E-scooters became available in Salt Lake City over two years ago. From then until now, the city has been in the process of instituting new rules to govern the use of the rentable scooters; however, recent meetings show that those laws are no closer to fruition.
Current proposals have been under construction for well over a year. The council addressed the matter at a meeting on May 5, but asked for further work from the administration of Mayor Erin Mendenhall to better determine how to handle contracts with e-scooter vendors.
Opinions of the scooters have varied. Some residents have made complaints about the misuse of scooters. The city received a number of emails from pedestrians who experienced encounters with e-scooter riders. Most worried about their safety as pedestrians and discussed the potential for accidents. According to Council Chairman Chris Wharton, e-scooters are the number one complaint he hears from his constituents in District 3. During discussions, Wharton expressed the need for slower speeds, strict enforcement on sidewalks, and collecting fees that recoup any losses to Salt Lake City.
For those who have ridden the vehicles, however, they’ve expressed a high level of enthusiasm and believe they are a great solution to solving first-mile/last-mile transit connections.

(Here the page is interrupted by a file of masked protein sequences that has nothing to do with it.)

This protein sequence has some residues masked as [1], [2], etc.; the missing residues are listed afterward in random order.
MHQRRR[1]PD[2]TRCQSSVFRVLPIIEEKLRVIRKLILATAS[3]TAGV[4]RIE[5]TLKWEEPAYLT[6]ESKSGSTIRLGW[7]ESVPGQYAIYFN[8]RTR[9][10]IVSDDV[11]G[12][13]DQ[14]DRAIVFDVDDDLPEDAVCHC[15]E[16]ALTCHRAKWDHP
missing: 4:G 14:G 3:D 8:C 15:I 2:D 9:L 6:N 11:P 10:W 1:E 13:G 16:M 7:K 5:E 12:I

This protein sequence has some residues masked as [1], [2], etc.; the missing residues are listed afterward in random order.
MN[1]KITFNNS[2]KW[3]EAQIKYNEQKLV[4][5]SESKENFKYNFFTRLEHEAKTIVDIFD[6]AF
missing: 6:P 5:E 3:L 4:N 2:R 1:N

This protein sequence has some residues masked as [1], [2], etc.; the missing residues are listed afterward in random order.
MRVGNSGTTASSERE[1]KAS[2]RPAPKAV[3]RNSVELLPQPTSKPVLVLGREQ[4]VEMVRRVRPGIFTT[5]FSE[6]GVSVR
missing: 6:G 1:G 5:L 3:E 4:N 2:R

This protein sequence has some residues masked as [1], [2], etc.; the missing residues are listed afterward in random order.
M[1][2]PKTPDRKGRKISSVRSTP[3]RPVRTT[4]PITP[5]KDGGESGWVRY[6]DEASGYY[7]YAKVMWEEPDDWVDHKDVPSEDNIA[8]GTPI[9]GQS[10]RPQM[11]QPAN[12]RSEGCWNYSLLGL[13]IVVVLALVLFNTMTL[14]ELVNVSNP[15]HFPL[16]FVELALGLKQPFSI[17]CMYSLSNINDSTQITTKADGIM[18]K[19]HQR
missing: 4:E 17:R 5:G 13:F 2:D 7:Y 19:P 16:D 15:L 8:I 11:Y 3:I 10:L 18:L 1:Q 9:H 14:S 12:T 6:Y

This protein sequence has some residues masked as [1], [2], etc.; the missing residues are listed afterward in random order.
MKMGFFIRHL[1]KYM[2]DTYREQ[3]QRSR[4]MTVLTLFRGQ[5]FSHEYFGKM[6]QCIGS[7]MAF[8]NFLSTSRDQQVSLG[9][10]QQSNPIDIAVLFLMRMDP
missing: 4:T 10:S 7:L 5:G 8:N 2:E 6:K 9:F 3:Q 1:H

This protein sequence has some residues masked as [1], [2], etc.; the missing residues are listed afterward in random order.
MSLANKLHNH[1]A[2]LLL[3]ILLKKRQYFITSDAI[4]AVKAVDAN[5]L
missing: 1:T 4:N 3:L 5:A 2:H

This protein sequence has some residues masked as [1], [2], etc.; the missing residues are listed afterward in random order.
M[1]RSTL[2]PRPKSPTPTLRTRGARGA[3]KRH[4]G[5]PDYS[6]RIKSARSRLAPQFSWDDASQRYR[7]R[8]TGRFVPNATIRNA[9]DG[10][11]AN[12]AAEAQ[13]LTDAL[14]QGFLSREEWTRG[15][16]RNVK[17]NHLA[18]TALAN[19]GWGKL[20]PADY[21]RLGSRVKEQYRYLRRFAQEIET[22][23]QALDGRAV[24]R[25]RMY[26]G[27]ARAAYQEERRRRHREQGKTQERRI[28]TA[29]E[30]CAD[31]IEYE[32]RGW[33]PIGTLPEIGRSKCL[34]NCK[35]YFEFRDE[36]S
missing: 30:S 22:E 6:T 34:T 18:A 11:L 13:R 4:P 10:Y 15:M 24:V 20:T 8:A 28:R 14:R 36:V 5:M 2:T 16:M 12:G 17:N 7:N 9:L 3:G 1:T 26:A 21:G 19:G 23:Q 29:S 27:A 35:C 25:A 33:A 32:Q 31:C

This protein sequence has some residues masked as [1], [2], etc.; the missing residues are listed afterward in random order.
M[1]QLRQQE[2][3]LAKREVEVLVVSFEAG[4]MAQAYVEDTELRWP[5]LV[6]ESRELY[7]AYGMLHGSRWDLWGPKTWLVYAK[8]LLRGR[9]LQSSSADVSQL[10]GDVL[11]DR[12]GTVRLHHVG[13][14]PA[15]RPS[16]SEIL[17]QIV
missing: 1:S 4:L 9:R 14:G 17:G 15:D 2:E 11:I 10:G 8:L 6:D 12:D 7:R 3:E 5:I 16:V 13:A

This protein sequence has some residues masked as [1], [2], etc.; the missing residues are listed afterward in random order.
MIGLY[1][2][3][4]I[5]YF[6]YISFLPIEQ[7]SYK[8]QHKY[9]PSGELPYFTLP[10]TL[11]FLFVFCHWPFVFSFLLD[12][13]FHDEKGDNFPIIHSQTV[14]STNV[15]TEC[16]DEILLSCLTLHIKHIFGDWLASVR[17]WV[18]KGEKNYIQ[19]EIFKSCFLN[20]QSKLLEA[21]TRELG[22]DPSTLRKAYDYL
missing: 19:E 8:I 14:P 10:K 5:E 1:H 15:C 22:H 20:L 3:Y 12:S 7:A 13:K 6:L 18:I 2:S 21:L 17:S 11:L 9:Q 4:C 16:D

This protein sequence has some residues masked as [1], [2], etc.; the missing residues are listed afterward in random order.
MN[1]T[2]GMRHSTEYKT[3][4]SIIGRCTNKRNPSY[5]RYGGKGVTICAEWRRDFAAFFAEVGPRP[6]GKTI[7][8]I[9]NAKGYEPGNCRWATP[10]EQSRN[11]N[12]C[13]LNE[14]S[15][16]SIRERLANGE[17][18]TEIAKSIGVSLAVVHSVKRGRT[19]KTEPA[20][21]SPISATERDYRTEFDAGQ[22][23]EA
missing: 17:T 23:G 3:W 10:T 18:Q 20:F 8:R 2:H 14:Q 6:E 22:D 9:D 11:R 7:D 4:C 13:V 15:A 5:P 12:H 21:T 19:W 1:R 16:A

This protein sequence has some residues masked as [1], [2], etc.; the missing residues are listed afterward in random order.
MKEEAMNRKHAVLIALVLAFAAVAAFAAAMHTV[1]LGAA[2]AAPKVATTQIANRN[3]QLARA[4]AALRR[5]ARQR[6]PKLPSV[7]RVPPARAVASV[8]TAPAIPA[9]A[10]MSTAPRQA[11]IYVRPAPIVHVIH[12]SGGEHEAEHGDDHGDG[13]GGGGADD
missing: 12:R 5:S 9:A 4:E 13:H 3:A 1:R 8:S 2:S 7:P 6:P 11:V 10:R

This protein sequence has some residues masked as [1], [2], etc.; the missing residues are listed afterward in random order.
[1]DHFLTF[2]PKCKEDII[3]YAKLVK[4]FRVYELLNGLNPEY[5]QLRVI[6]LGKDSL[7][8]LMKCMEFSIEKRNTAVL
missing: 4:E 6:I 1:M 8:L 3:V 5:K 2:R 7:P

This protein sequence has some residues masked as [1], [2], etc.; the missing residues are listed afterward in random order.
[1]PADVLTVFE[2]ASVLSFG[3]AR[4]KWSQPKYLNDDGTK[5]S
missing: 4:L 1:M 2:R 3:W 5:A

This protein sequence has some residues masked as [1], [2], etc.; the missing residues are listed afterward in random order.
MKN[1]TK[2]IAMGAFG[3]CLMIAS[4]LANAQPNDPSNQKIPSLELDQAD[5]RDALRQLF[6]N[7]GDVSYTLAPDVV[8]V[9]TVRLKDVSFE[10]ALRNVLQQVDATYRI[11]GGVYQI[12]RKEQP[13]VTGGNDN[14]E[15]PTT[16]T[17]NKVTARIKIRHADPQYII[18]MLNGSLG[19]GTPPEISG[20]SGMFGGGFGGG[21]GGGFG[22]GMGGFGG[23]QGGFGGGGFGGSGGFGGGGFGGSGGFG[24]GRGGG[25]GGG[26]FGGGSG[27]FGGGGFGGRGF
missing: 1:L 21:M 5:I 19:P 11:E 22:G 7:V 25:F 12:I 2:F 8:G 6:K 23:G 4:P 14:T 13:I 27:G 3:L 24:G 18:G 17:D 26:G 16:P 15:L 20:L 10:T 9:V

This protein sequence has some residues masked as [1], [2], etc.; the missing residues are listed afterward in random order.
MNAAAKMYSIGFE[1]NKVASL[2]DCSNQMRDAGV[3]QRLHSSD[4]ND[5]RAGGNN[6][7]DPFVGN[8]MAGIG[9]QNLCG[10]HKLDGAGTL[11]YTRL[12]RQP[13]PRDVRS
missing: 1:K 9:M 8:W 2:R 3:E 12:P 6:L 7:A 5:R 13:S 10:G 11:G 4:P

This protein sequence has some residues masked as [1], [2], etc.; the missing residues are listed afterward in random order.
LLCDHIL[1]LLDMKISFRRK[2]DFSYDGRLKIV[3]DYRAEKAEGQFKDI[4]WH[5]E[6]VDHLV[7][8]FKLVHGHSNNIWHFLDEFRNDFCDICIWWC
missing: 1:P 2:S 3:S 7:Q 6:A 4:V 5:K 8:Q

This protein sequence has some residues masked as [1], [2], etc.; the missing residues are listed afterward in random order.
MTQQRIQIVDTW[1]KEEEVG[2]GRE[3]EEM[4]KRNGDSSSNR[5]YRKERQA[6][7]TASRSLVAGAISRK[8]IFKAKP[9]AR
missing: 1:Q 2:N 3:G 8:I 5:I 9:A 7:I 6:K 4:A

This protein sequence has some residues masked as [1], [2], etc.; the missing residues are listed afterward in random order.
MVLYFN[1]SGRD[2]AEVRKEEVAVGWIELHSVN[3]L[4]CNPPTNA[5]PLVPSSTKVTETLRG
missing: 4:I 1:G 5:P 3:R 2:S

To solve some of the issues residents have with e-scooters and to reduce the accident risk, the city is considering establishing a competitive bidding process. While there are five electric scooter vendors in the city now, the bidding process could reduce that number to one or two.
Currently, vendors only need to secure a business license and sign a temporary operating agreement that details things like maximum allowable vehicles and where they can be deployed. The ordinance proposal, however, includes additional fees. If adopted, e-scooter businesses in the city could see annual charges that range from $130,000 to $176,000 per 1,000 vehicles.
In addition to addressing the issue of e-scooter vendors, the city is also uncertain as how to enforce any new rules they enact. While city parking enforcement could be utilized to start citing illegal scooter riding, there are also discussions that it would be better to have third-party vendors assume responsibilities for policing and impounding improperly parked vehicles.
As Salt Lake City continues to work toward developing e-scooter policies and laws, it’s important for residents to understand that they have rights in the event they are injured because of negligence. If you’ve been hurt in an e-scooter crash and are looking to recover compensation for your losses, we can help.
The Rideshare Law Group understands how confusing legal matters can be when a lack of concrete laws fails to establish what happens when someone gets hurt. Contact us today for more information about pursuing a personal injury claim.